I’ve recently have rediscovered my love of physical media, in particular books. No format is as close to my heart as the humble mass market paperback, whose virtues I would now like to praise for about eight hundred words.
Mass market paperbacks were intended to be cheap, disposable alternatives to proper cloth-bound books. Indeed, paperbacks are so disposable that when bookstores return unsold paperbacks for credit, they only send the covers. The discarded, broken-spined contents are consigned to recycling. So, what’s to love in a format seemingly one step up from trash?
When I was young (he said, adjusting his suspenders for greater comfort and relocating his cane for more convenient waving) paperbacks had a multitude of superlative qualities, of which these are but five. Three were obvious to me even as a teen. Two I only came to appreciate later.
First, of course, there was the price. When I was first enticed to collect my own copies of books, a hardcover would run five dollars, whereas a paperback might be seventy-five cents. Five bucks was a lot of money for a kid, whereas diligent scrounging under seat covers might very well turn up Paperbacks are no longer seventy-five cents and the price ratio between hardcover and paperback is no longer as dramatic as it was back in 1971, but paperbacks are still substantially cheaper than hardcovers.
Second, paperbacks’ small dimensions are convenient. More paperbacks can fit on a shelf of any given size than can hardcovers. Also, a mass market paperback will often fit into a pocket, whereas a hardcover demands a briefcase or backpack. Thus,
Third, paperbacks were ubiquitous. If there wasn’t a bookstore to hand, any drugstore, convenience store, department store, and/or hardware store was likely to have a spinner rack of paperbacks. Because this was before the age of distributor consolidation, each store was likely of offer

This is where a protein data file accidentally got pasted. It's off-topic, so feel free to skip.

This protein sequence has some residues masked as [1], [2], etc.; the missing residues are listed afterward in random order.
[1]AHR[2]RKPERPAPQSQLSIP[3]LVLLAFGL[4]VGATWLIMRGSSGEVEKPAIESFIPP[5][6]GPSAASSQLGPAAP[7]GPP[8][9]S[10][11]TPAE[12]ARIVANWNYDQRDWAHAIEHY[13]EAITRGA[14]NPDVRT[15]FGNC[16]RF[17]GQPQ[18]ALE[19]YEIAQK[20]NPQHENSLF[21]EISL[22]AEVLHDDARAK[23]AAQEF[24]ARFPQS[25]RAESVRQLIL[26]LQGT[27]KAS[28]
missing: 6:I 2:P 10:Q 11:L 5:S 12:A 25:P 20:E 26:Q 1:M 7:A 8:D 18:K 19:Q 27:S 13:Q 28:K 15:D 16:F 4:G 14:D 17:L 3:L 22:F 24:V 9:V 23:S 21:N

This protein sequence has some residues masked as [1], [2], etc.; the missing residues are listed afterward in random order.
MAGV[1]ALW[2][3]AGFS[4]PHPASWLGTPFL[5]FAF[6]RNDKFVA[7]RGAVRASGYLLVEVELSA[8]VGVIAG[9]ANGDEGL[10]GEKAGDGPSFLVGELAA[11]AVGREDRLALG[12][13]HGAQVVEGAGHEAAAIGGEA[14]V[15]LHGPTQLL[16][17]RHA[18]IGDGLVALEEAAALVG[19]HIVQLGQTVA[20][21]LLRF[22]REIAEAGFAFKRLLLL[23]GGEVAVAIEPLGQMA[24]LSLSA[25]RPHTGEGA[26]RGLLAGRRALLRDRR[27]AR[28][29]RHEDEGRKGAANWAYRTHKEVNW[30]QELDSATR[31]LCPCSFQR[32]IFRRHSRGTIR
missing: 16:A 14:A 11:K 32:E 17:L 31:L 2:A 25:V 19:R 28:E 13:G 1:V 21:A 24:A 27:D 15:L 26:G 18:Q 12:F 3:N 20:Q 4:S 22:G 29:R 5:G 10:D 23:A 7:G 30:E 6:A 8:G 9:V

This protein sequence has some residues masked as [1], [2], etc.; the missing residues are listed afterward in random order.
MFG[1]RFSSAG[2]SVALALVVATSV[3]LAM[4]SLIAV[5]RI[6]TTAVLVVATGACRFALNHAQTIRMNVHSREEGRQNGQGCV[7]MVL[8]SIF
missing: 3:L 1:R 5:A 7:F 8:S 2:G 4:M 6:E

Fourth, while they were intended to be disposable, paperbacks are surprisingly durable. This is not survivorship bias. The exceptions are for the most part books from publishers notorious at the time for exceptionally shoddy products, Frankly, I am astonished that paperbacks proved so durable—if nothing else, I expected acid-rich paper to dissolve itself—but the evidence in the form of my paperback-covered walls of vintage SF speaks for itself.
Fifth, as I read late 1950s and early 1960s commentary about speculative fiction, the more it seems paperbacks might have saved the genre. As you all know, until 1957 the American News Company dominated magazine distribution. It was liquidated in 1957, dooming a considerable number of magazines, which at that time served as the principal venue for SFF. Earl Kemp’s 1960 Who Killed Science Fiction? conveys the general sense of gloom following this extinction event.
Curiously, the contributors to this book appeared skeptical that paperbacks could replace magazines as SF’s primary venue. Nevertheless, by the time I began collecting, paperbacks appear to have done just that. Which, given that there were a lot fewer SF magazines in 1971 than there were in 1956, is probably for the best, at least from a reader’s point of view.
A recent visit to my local soulless bookselling behemoth suggests that the glory days of mass market paperbacks are gone. Factors such as appear to favour more expensive physical formats like trade and hardcover over paperback. This is a tremendous pity; it’s a good thing I have walls of paperbacks to console me.
In the words of fanfiction author Musty181, four-time Hugo finalist, prolific book reviewer, and perennial Darwin Award nominee James Davis Nicoll “looks like a default mii with glasses.” His work has appeared in Interzone, Publishers Weekly and Romantic Times as well as on his own websites, James Nicoll Reviews (where he is assisted by editor Karen Lofstrom and web person Adrienne L. Travis) and the 2021, 2022, and 2023 Aurora Award finalist Young People Read Old SFF (where he is assisted by web person Adrienne L. Travis). His Patreon can be found here.